- Exercise & Fitness
Short Intense Exercise Routines for Men, Women - Something Old is New Again
It is interesting how often old things get re-invented, re-gigged, renamed and re-branded as new. Advice on exercising has progressed through various stages from simple Calisthenics, to heavy weight training, to aerobics, to resistance bands, tointerval trainingand finally to High Intensity Circuit Training (HICT), which involvesintense exercise bursts, mixed with short rest periods with everything done and dusted in 10 minutes or even 5-7 minutes.
It is certainly very convenient for the modern high-tech types for whom everything must be fast. But the new proposed exercise routines for HICT, outside the gym, are certainly not new.
Similar exercises were pushed and promoted 50-100 years ago as classic Calisthenics done without weights and with minimal equipment, generally in groups by children, adults, soldiers and sailors.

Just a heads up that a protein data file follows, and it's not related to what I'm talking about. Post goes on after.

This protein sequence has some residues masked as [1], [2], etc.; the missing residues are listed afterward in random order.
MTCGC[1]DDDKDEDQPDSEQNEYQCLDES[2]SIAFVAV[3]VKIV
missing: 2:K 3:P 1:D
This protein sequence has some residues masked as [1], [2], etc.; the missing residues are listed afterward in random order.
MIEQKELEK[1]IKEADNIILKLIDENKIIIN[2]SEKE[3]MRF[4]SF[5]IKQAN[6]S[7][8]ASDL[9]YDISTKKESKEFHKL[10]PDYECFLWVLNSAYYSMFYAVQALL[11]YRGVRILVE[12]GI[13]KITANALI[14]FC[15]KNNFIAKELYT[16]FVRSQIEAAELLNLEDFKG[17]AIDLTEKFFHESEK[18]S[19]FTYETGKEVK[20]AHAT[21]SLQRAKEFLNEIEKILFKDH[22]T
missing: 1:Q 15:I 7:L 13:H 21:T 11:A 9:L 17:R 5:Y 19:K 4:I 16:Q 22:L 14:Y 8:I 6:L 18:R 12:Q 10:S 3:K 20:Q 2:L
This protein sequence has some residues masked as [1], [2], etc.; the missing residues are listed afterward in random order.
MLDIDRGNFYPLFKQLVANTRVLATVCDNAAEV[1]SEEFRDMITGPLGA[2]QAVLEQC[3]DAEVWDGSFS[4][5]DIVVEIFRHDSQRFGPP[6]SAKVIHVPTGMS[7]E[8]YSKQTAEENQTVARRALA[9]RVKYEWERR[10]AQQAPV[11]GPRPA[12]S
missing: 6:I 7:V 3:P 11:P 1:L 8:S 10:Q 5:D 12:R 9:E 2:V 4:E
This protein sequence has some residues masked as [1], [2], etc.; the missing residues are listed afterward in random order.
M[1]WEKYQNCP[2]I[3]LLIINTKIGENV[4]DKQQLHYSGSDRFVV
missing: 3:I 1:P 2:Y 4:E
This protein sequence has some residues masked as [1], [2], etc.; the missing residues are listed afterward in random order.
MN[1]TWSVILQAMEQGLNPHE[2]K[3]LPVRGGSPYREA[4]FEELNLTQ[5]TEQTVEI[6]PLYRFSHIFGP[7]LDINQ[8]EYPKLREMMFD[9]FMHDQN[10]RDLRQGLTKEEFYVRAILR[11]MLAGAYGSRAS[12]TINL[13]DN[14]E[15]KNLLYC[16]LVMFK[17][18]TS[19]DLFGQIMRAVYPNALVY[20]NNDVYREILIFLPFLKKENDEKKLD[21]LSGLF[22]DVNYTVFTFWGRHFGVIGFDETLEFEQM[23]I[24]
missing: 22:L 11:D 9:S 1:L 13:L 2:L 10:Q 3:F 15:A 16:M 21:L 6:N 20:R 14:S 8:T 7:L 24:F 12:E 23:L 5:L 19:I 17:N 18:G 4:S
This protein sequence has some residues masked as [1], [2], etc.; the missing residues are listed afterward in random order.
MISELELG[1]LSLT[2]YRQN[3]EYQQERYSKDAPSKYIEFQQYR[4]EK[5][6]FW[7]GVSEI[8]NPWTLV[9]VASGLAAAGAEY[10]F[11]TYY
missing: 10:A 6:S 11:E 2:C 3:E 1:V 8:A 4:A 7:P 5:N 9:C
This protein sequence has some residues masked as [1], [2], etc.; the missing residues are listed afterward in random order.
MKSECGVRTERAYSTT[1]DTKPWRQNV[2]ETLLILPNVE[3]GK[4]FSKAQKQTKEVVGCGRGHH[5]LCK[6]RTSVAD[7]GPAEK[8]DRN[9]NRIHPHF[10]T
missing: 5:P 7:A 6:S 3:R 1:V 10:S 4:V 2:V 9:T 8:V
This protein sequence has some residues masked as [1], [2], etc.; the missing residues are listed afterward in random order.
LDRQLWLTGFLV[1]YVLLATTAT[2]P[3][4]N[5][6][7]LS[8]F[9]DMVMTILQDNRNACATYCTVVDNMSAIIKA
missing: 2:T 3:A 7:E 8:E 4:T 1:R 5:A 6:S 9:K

The only change for modern HICT calisthenics are that the old routines done at a very fast pace with strict rules so that each type of 12 exercises is done at a very fast pace for only 30 seconds each, with 10 second rest between sets and exercise types.
In about 7 minutes the entire session is finished. The old/new routine is backed up with research that shows that it generally meets guidelines for quantity and quality of exercise, made by the American College of Sports Medicine (ACSM). Learn more about HICT calisthenics and what it can do for you.
These Exercises are Great - Something Old is New Again!
What is Calisthenics